HONOLULU -- The two large volcanic mountains that tower over Hawaii's Big Island received so much new snow after blizzard conditions struck the islands amid the "Kona Low" storm earlier this week that it was easily visible from space.
NASA's Landsat 8 satellite showed the wintry wonderland that now sits atop Mauna Kea and Mauna Loa -- both with summits over 13,500 feet tall.
Snow atop those mountains isn't rare, though blizzard conditions only happen every several years on average.
This week's snow was brought amid a strong Kona Low -- so named for a powerful area of low pressure that not only swings vast amounts of tropical moisture into the islands but reverses the wind direction to the south/southwest from the traditional northeasterly trades.
The moist, southwesterly winds slam into the mountains on the island, squeezing out several inches of rain and causing widespread flooding, in addition to gusty winds and even potential hail and thunderstorms.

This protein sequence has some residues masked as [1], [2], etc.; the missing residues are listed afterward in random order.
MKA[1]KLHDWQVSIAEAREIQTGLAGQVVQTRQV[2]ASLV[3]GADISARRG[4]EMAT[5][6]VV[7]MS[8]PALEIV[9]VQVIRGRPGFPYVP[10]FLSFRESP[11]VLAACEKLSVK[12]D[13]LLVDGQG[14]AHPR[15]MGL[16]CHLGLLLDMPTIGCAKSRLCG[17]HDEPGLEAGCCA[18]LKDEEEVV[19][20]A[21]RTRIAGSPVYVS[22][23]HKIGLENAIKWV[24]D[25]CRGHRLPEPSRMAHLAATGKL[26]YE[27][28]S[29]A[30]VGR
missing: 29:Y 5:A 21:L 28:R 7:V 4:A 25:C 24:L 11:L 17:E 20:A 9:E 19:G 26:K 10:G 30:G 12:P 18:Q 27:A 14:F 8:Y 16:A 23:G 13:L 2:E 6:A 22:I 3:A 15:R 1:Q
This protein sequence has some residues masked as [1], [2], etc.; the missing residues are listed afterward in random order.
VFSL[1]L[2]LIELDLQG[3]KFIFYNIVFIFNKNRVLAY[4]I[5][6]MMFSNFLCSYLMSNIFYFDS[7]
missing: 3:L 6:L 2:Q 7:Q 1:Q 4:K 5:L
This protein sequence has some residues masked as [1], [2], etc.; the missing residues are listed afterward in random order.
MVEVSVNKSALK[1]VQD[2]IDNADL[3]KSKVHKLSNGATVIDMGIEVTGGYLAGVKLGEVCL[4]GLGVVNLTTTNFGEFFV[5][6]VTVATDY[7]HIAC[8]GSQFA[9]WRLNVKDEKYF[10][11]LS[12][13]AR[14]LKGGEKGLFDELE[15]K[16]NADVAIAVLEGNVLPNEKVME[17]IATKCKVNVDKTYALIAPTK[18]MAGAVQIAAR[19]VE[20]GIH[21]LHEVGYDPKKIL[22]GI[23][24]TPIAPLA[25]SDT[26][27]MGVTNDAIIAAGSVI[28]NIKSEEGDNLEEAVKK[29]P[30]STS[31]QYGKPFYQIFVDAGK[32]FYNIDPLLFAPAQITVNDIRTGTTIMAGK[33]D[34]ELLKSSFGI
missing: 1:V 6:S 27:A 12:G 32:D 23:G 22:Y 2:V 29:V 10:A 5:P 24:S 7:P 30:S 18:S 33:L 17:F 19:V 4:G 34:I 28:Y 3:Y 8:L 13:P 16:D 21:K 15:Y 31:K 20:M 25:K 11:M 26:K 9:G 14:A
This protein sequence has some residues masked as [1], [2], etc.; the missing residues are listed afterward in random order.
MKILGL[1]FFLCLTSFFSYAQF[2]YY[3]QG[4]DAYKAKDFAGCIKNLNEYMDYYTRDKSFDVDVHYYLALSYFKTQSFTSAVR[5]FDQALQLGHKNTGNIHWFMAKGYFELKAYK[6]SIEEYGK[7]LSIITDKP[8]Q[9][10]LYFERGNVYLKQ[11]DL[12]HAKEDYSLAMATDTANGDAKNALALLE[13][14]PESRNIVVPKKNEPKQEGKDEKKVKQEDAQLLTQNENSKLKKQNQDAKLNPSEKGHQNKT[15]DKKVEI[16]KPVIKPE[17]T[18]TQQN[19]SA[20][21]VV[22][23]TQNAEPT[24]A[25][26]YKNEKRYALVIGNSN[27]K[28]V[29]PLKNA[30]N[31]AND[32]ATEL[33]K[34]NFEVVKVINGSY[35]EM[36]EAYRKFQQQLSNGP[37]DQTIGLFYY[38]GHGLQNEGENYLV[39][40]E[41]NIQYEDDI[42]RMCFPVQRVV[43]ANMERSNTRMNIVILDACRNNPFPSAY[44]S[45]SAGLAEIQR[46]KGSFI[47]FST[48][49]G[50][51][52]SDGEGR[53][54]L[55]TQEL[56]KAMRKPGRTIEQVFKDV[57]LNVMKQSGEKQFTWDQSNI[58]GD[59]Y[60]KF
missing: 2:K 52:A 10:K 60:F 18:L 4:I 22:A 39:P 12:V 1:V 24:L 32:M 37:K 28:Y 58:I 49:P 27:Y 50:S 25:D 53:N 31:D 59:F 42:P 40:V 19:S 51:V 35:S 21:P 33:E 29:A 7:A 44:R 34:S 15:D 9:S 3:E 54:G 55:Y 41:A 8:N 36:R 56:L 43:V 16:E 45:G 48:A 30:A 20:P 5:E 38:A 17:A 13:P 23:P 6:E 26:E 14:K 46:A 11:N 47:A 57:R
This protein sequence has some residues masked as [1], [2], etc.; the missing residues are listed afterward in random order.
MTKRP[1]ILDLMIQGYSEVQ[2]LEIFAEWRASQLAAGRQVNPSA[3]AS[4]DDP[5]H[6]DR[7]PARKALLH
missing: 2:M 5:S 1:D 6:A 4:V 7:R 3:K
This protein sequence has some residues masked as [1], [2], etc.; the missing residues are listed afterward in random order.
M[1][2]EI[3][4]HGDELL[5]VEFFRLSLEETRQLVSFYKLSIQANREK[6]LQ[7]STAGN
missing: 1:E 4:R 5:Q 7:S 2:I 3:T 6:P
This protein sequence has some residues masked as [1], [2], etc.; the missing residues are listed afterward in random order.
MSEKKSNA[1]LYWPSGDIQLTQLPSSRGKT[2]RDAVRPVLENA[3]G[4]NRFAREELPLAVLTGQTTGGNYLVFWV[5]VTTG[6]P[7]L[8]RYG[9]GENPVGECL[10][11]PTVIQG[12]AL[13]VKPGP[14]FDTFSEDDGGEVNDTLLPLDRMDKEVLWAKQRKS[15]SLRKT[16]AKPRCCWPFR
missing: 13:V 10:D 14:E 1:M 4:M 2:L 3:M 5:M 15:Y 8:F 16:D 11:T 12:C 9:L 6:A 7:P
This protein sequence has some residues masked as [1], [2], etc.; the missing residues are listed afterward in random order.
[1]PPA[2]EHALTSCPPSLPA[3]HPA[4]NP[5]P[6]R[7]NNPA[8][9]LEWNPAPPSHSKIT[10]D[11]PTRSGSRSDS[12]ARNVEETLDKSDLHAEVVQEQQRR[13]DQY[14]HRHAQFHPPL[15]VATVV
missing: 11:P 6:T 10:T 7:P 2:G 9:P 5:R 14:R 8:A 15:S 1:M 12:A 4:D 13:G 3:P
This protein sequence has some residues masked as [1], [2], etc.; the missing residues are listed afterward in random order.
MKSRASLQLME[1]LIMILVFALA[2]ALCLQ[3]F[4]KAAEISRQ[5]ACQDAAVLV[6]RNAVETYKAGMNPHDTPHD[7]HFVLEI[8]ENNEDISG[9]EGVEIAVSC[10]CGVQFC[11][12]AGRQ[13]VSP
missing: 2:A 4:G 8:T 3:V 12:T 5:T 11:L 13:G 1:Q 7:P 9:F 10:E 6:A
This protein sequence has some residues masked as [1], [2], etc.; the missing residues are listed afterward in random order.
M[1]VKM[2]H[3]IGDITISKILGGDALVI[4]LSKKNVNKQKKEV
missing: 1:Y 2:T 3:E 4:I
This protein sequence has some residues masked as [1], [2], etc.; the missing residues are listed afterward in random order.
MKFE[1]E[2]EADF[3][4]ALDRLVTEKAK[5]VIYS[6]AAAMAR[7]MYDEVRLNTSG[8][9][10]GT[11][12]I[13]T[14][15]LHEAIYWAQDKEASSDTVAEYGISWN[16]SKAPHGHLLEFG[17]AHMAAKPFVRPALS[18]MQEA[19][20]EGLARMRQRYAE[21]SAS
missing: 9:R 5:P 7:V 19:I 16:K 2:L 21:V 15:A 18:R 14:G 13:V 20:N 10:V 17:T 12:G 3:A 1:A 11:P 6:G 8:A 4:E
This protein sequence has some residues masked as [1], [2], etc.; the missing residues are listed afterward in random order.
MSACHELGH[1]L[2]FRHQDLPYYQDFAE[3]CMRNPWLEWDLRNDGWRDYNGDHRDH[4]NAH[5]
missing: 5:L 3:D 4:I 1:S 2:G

Just over 14 inches of rain was observed on the Big Island, while Honolulu had 7.92 inches on Dec. 6, breaking the city's December record and notching the second-wettest day on record for any date.
The official rain gauge in Maui recorded 12.86 inches of rain in the storm. However, according to NASA, National Weather Service forecasters estimated some of the south-facing mountain slopes may have collected up to 20 inches.